Do you really know the difference between an irritation and an allergy? Unfortunately, they present themselves in exactly the same way, the only difference is an allergy is for life. An irritation when continuously irritated over a prolonged amount of time will become an allergy, so instead of instantly thinking the worst take a moment to process the situation and take the irritation as a warning. Skin irritation or contact irritant dermatitis results from contact with a substance known as the irritant, and we must remember that all nail products are irritants, designed for the healthy nails and not skin. When irritated inflammation and damage to the skin surface presents while the body’s own natural repair mechanisms naturally repair the skin. A skin irritation is usually limited to the specific site of direct contact, whereas an allergic reaction can cause symptoms to appear in different areas all over the body. But do not forget we touch our faces and body with our hands so it’s just as easy to spread irritation further!

Commonly onycholysis images when posted to nail community forums for advice the instantaneous answer is allergy. Yet there are multiple causes of nail separation, allergy or irritation is not the only one. If you do not know these causes or have to turn to such forums perhaps you need to consider was your education of a good standard. When trained you should leave fully equipped to understand and deal with such situations. It is just as important to understand the skin and body’s functions as it is the anatomy of the Nail Unit.

As Nail Professionals whilst we cannot diagnose nor treat, we must always halt any service with any presented irritations and refer to the GP accordingly.

“Allergic contact reactions are less common than irritant reactions. To have an allergic response, the immune system needs to be involved, which explains why some people will develop allergies to a given substance and others never will; we all have a different genetic make-up.” Caroline Rainsford – Head of scientific & environmental services at the CTPA


What can you do to avoid causing an irritation or allergy?

To become over exposed to a product and develop an allergy it usually means that there has been prolonged and repetitive contact with the skin.

The main reasons for this happening are:

  • Uncured or under-cured product due to incorrect cure time or incorrect lamp used
  • Improper, careless application
  • Uncured dust debris, this can happen when filling an under cured nail or when performing a soak off/removal of product
  • Wiping the sticky residue from gels incorrectly, including ‘no wipe’ formulas

So what can you do to avoid causing these reactions?

  • Use the correct Lamp
  • Use brands together in full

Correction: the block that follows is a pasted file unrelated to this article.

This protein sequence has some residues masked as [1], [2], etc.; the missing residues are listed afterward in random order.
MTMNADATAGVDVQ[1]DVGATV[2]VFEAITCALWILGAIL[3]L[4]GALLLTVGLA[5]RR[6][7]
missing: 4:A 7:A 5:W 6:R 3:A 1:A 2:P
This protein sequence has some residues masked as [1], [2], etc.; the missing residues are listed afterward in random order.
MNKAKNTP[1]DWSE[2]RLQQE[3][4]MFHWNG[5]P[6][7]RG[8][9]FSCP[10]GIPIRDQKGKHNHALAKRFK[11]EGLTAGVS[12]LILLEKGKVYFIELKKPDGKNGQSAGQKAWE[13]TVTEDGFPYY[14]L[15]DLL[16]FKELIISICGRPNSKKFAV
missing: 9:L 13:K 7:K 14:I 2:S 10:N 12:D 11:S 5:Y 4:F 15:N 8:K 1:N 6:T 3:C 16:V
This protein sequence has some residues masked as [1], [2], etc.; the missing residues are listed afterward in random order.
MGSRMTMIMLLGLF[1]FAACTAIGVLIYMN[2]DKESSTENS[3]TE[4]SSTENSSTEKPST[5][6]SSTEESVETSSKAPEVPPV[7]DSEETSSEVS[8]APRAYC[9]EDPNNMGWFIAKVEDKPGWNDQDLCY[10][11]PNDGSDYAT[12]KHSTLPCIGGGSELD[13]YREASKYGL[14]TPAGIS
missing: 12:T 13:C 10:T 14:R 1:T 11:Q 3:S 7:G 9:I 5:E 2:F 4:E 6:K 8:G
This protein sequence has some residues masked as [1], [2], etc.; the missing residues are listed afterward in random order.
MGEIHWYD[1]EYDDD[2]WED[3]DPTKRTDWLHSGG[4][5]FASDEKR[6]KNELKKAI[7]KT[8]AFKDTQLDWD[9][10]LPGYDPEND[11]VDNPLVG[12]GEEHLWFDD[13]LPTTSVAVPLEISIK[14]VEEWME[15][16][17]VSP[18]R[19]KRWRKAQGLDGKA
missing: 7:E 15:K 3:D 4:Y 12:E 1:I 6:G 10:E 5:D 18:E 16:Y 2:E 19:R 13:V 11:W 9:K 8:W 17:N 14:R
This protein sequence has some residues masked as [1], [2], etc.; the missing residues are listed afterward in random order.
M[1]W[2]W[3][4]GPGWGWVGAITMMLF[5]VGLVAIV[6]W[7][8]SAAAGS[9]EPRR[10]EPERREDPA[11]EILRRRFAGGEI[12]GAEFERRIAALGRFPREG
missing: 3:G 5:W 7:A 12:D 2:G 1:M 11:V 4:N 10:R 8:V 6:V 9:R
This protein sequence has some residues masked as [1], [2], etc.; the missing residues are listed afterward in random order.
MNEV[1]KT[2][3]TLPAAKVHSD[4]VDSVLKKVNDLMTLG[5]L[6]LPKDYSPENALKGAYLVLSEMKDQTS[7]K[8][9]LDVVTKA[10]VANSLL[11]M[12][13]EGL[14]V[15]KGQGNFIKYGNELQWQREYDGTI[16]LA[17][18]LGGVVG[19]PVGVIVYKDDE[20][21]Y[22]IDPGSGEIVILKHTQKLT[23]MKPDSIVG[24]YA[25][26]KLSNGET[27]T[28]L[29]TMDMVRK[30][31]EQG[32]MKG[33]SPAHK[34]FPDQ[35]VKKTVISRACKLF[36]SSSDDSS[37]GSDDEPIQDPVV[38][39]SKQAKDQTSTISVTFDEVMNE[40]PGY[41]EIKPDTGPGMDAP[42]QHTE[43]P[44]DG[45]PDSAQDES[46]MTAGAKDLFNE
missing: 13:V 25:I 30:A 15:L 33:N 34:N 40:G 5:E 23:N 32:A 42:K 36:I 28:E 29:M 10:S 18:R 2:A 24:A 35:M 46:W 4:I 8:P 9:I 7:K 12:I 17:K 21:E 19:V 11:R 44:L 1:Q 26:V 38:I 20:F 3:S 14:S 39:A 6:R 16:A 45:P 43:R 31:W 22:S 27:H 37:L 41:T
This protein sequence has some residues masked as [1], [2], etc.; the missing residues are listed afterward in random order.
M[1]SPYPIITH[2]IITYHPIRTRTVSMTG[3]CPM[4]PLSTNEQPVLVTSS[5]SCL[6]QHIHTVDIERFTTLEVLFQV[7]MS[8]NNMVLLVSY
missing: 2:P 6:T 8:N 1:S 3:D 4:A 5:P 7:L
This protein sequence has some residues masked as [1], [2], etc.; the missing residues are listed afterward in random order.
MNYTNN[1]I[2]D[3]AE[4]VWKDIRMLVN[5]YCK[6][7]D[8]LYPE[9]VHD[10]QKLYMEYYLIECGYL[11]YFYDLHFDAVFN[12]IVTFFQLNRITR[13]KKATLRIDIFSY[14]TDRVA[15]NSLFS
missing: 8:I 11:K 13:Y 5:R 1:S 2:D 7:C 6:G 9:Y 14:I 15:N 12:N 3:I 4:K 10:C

• Do not touch uncured product with your skin
  • Wear gloves, or if you really cannot, work extremely cleanly with the highest best practice measures
  • Invest in a dust & vapour collection & ventilation
  • Change/clean your desk tissue at intervals in the service keeping your working area clean
  • Keep your bottle necks & handles clean & free from mess preventing transfer of uncured product to skin, utensils, furnishings etc
  • Use legal, registered products avoiding consumer sites like Amazon and eBay

Get Educated! You invest so much in purchasing your chosen brand or getting every new release, why not spend the little extra and learn how to use them properly and gain the knowledge to understand your products inside & out. Thinking a product is not of a good standard yet you have not learned all the correct properties or methods is a huge waste of your money if you jump onto a different brand and repeat the same process.

Education is invaluable, it may just save your entire career. Ask yourself, In the event of a claim would your insurance cover you for using products you have not taken the conversion training in? *Always check with your insurance provider as terms and conditions of cover vary per insurer.

If you have read this entire document CONGRATULATIONS and well done for investing time in your knowledge and industry.

You can also take this FREE ONLINE COUSE on Allergies and how they happen via NAIL KNOWLEDGE.



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Facebook. (n.d.). Log into Facebook. [online] Available at: [Accessed 16 Apr. 2023].


Wikipedia. (2023). Allergen of the Year. [online] Available at: [Accessed 16 Apr. 2023].


Aerts, O., Herman, A., Mowitz, M., Bruze, M. and Goossens, A. (2020). Isobornyl Acrylate. Dermatitis, 31(1), pp.4–12. doi: [Accessed 16 Apr. 2023].


Healthline. (2021). The Sticky Truth About Diabetes Device Adhesives. [online] Available at: [Accessed 16 Apr. 2023].


Nutrition, C. for F.S. and A. (2022). ‘Hypoallergenic’ Cosmetics. FDA. [online] Available at: [Accessed 16 Apr. 2023].


CTPA. (n.d.). Cosmetic Product Claims. [online] Available at: [Accessed 16 Apr. 2023].


NailKnowledge. (n.d.). Do I have an allergy or an irritation? [online] Available at: [Accessed 17 Apr. 2023]. (2020). The differences between an allergy & irritation – Scratch Magazine. [online] Available at: [Accessed 17 Apr. 2023].